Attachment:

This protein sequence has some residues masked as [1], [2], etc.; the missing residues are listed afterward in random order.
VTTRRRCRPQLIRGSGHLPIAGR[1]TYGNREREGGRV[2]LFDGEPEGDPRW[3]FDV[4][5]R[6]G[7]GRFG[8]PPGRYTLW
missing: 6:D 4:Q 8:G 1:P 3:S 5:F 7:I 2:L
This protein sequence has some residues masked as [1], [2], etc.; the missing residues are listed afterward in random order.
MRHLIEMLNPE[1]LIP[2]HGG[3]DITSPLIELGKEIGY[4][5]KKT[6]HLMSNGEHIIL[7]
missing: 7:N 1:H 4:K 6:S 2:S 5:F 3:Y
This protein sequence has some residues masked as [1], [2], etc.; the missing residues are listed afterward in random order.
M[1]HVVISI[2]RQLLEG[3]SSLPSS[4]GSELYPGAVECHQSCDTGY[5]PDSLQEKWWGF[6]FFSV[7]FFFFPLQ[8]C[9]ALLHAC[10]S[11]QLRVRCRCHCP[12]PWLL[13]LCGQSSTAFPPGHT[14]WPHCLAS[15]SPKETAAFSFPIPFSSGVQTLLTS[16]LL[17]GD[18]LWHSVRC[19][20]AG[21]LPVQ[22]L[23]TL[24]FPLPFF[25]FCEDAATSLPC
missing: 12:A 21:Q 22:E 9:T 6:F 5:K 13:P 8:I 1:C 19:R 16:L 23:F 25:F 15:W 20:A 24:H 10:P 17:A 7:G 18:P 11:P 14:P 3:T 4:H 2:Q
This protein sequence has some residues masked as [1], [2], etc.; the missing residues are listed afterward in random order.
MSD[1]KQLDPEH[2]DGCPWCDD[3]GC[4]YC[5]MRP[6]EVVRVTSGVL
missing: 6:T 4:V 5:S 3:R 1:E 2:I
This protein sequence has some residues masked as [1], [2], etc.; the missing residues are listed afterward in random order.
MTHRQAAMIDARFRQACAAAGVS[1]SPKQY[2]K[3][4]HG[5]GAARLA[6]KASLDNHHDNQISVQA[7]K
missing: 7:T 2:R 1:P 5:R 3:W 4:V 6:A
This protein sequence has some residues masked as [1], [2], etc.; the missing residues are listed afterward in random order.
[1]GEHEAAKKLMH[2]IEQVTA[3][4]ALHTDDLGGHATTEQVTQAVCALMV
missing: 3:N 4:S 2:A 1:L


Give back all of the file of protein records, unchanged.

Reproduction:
This protein sequence has some residues masked as [1], [2], etc.; the missing residues are listed afterward in random order.
VTTRRRCRPQLIRGSGHLPIAGR[1]TYGNREREGGRV[2]LFDGEPEGDPRW[3]FDV[4][5]R[6]G[7]GRFG[8]PPGRYTLW
missing: 6:D 4:Q 8:G 1:P 3:S 5:F 7:I 2:L
This protein sequence has some residues masked as [1], [2], etc.; the missing residues are listed afterward in random order.
MRHLIEMLNPE[1]LIP[2]HGG[3]DITSPLIELGKEIGY[4][5]KKT[6]HLMSNGEHIIL[7]
missing: 7:N 1:H 4:K 6:S 2:S 5:F 3:Y
This protein sequence has some residues masked as [1], [2], etc.; the missing residues are listed afterward in random order.
M[1]HVVISI[2]RQLLEG[3]SSLPSS[4]GSELYPGAVECHQSCDTGY[5]PDSLQEKWWGF[6]FFSV[7]FFFFPLQ[8]C[9]ALLHAC[10]S[11]QLRVRCRCHCP[12]PWLL[13]LCGQSSTAFPPGHT[14]WPHCLAS[15]SPKETAAFSFPIPFSSGVQTLLTS[16]LL[17]GD[18]LWHSVRC[19][20]AG[21]LPVQ[22]L[23]TL[24]FPLPFF[25]FCEDAATSLPC
missing: 12:A 21:Q 22:E 9:T 6:F 5:K 13:P 8:I 1:C 19:R 16:L 23:F 25:F 15:W 20:A 24:H 10:P 17:A 7:G 18:P 11:P 14:P 3:T 4:H 2:Q
This protein sequence has some residues masked as [1], [2], etc.; the missing residues are listed afterward in random order.
MSD[1]KQLDPEH[2]DGCPWCDD[3]GC[4]YC[5]MRP[6]EVVRVTSGVL
missing: 6:T 4:V 5:S 3:R 1:E 2:I
This protein sequence has some residues masked as [1], [2], etc.; the missing residues are listed afterward in random order.
MTHRQAAMIDARFRQACAAAGVS[1]SPKQY[2]K[3][4]HG[5]GAARLA[6]KASLDNHHDNQISVQA[7]K
missing: 7:T 2:R 1:P 5:R 3:W 4:V 6:A
This protein sequence has some residues masked as [1], [2], etc.; the missing residues are listed afterward in random order.
[1]GEHEAAKKLMH[2]IEQVTA[3][4]ALHTDDLGGHATTEQVTQAVCALMV
missing: 3:N 4:S 2:A 1:L